There are a lot of accomplished women authors in India, today. Writing is a serious profession in India now, and it is something we should be proud of. Women are more expressive and want to publish books and articles about everyday life, and also about topics that are taboo in India. We appreciate these women, as they have helped us grow in our own lives. However, have you ever thought about the women before India became independent? How did those women express themselves? Were there many women authors then? It was especially hard for these women to rise up in times of the Indian partition and other issues in India. For our special articles to celebrate World Book Day (April 23rd), we thought we’d take you back a century and make you want to read some of the oldest women authors from India.
A Bengali poet, and a feminist, born in 1868 was India’s first woman to receive honours graduate in British India. She was also among one of the earliest girls to receive school education in India. Kamini Roy came from a family of elite Bengalis. Her father was a judge and a writer, and she picked up writing from him. She started young, at the age of eight. Her first book of poems was published in 1889. It was called Alo O Chhaya.
Some of her other notable work is Mahasweta, Pundorik, Dwip O Dhup, and more. She also wrote some remarkable poems such as Smritichihno, She Ki, Sukh, Era Jodi Jane and more.
One of the very first, great women to write in Urdu. Ismat Chughtai has a lot of revolutionary writing to her name. Generations of women have been influenced by her words, which were bold and sometimes taboo too. Ismat was also a feminist, and the first woman author to write about same-sex desire.
Born in 1915, Ismat was much ahead of her times, often writing about female sexuality and other such topics. Her writings are inspirational and are idolised by young writers and authors. Some of her best work has been Lihaaf, which was summoned to court in 1944 for obscenity.
Born in 1919, Amrita Pritam was an author who wrote mainly in Hindi and Punjabi. She was Punjab’s first female poet. In 1947, when India was partitioned, she moved from Lahore to India. However, she was, and is loved by readers and intellectuals from both Pakistan and India. She has over 100 poems, Punjabi folk songs, essays and more to her name. Her work has been translated to many foreign languages.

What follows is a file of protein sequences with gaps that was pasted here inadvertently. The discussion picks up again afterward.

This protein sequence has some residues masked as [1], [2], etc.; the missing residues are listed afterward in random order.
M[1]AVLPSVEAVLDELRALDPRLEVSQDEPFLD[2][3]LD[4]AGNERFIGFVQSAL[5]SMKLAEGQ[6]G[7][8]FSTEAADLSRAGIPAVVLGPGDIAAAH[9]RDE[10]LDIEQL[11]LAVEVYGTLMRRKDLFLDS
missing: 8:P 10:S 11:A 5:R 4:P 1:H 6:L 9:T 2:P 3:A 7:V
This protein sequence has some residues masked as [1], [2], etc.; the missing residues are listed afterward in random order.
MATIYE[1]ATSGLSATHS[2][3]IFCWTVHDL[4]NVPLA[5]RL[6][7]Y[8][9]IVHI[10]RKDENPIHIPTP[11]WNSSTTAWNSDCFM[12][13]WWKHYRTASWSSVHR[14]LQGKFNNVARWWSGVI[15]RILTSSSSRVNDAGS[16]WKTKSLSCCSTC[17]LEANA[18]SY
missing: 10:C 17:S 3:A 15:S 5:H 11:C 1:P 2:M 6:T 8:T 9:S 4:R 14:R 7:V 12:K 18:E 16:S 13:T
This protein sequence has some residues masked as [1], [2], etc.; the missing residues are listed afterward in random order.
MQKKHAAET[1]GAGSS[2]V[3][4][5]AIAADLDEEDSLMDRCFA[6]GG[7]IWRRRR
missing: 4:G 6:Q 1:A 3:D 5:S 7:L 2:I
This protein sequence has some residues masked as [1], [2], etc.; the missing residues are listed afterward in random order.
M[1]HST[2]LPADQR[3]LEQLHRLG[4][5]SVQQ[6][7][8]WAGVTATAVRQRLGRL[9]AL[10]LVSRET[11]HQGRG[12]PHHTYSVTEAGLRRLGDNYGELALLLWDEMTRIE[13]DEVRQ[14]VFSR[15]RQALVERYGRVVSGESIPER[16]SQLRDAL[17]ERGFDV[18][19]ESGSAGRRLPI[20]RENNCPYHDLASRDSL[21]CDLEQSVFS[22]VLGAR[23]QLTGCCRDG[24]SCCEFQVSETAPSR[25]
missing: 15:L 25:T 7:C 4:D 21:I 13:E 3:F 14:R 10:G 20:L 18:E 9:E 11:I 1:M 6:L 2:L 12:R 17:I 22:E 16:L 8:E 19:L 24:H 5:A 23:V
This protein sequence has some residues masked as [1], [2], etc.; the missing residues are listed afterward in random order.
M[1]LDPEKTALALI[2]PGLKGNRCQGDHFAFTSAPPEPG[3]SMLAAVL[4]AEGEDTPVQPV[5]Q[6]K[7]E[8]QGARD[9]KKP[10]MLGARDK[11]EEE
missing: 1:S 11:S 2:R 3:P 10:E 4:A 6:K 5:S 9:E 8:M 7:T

Her most remembered poem, known as Ajk Aakhaan Waris Shah nu (An Ode to Waris Shah) has been read all around the world. It was a tribute to the lives lost during the partition of India and her anguish towards it. It is addressed to the Sufi poet, Waris Shah – and is one of most elaborate pieces written that remind us of the massacres of the partition.
One of the most notable Hindi authors, Krishna Sobti won the Sahitya Akademi Award in 1980 for her novel Zindaginama. Also a resident of Pakistan, she moved to India during the partition. She is considered the pioneer of Hindi literature. Some of her work is now translated and available in Urdu and English.
She is well known for her novel called Mirto Marajani, published in 1966, which was about women’s sexuality. Some of her other famous work includes Yaaron Ke Yaar, Daar Se Bichchuri and Zindaginama. She also has a lot of short stories to her name, notable ones include Nafisa and Sikka Badal Gaya.
Gaura Pant (Shivani)
Gaura Pant, who was better known as Shivani, was the first woman to write woman based fiction. She wrote for magazines such as Dharmayug and Saptahik Hindustan and had quite a following of readers during the 60s and 70s.
She has a large number of Hindi literature work in her name, as well as novels such as Mera Beta, Surangma and Teesra Beta. Some of her work has also been turned into Indian television shows. In 1980, she received the Padma Shri award for her contribution to Hindi literature.